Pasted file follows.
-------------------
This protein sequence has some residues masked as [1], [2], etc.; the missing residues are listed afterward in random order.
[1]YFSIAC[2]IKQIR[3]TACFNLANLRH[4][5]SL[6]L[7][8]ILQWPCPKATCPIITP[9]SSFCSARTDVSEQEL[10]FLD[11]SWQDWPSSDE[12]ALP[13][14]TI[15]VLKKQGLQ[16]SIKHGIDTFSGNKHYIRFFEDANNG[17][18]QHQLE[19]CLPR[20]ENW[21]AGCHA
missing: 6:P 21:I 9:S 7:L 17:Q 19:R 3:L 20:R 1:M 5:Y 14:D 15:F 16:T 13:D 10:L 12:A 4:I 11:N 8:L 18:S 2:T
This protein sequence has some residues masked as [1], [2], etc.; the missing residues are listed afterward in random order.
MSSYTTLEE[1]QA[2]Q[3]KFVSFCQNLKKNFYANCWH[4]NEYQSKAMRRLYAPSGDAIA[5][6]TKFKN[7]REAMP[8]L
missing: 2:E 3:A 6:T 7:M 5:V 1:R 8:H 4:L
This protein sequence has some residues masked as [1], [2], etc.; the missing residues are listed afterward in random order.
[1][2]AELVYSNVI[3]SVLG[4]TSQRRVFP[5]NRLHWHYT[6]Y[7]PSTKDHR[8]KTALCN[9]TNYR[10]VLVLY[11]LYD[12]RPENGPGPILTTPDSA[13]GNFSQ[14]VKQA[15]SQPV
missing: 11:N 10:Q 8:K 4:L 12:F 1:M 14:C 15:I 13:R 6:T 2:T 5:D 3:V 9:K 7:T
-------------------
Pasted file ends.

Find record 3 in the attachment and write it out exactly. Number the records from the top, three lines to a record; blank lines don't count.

This protein sequence has some residues masked as [1], [2], etc.; the missing residues are listed afterward in random order.
[1][2]AELVYSNVI[3]SVLG[4]TSQRRVFP[5]NRLHWHYT[6]Y[7]PSTKDHR[8]KTALCN[9]TNYR[10]VLVLY[11]LYD[12]RPENGPGPILTTPDSA[13]GNFSQ[14]VKQA[15]SQPV
missing: 11:N 10:Q 8:K 4:L 12:F 1:M 14:C 15:I 13:R 6:T 2:T 5:D 3:V 9:K 7:T